Why yes…yes it also does!

You have a right to engage in free speech, you don’t have a right to put someone in harm’s way utilizing speech.

Using the “Fire in a crowded theater” analogy, you can say the word “Fire” in a theater, you can even yell it if the theater were empty, or if the people know you were joking. If there’s actually a fire in the theater, you’ve not only broken no law, you’re potentially a hero.

But if there’s no fire, you have instead put people in danger by creating a stampede that may lead to people falling, getting walked on, and harmed. So it’s not the “Speech” that is being prosecuted, it’s the act of putting others in danger.

Think of it this way. The 2nd amendment guarantees your right to own and fire a gun, but it doesn’t allow you to shoot someone who is no threat to you.

In the same vein, the first amendment guarantees your right to free speech, you can’t use that speech to harm someone either.

You have a right to ask someone for help. You do not have the right to dictate they help you.

If your car breaks down, you don’t have a right to demand a mechanic fix it so you can get to work.

So that should also mean you don’t have a right to demand a teacher educate you because you need a better job, or demand a doctor help you because you’re sick.

Doctors and teachers have the same rights as everyone else. As such, consumers have no right to free services or goods.

Free Education and Free Health Care are nothing more than servitude (if you force them to provide a service) and/or theft (if you force the people to pay for their services). If it’s volunteers and private donations, that’s the only way it is a completely moral exercise.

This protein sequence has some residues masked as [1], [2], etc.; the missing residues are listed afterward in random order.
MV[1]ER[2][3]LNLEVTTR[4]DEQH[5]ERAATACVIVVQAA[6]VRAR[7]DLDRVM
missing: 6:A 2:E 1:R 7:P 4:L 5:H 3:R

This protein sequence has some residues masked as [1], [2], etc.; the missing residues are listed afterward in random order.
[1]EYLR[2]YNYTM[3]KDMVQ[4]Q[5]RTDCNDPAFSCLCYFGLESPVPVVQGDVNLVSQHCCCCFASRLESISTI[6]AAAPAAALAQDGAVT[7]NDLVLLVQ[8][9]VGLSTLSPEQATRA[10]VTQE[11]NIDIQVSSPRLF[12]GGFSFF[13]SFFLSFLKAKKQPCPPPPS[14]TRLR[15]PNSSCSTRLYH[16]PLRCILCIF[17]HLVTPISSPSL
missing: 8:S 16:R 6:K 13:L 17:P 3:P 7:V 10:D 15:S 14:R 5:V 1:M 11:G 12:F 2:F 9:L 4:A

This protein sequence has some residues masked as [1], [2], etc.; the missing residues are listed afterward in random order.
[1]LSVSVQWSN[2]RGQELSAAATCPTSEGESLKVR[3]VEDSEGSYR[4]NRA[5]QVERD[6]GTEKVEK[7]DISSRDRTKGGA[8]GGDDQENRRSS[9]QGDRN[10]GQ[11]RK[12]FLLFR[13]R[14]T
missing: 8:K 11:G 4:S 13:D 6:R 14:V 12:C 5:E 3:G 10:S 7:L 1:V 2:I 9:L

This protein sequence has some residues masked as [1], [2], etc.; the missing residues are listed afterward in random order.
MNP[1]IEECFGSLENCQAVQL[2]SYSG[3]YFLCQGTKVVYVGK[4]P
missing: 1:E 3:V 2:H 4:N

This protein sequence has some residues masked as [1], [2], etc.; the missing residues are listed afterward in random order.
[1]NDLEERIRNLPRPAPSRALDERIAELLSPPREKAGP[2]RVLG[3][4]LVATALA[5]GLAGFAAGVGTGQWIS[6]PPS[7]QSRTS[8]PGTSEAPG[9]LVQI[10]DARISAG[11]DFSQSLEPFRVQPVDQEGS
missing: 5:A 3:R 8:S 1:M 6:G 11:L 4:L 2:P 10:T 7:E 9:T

You have a right to equal protection and service from government, not from the private sector.

Waiting in Emergency department

If you’re LGBTQ, you have a right to dictate that the government acknowledge your marriage, and under our current system, to have a judge (a government employee), perform the ceremony. You’ve paid taxes into that system, and the government cannot discriminate. If the government employee doesn’t like it, they should have joined the private sector.

But you do not have a right to ask a private pastor to do the ceremony, nor do you have a right to dictate a baker bake you a cake. Why? Because they have the same rights you do.

Summary

People often think those who champion freedom are being selfish, and it is certainly true for some. But the people who are truly libertarian in their beliefs are also not hypocrites. They believe others should have the same rights and don’t have to agree with someone to support the rights of another.

  • A teetotaler can support the rights of alcohol drinkers
  • A monogamist can support the rights of a sex worker
  • An atheist can support the rights of churches, synagogues, etc.
  • A non-gun owner can support the 2nd amendment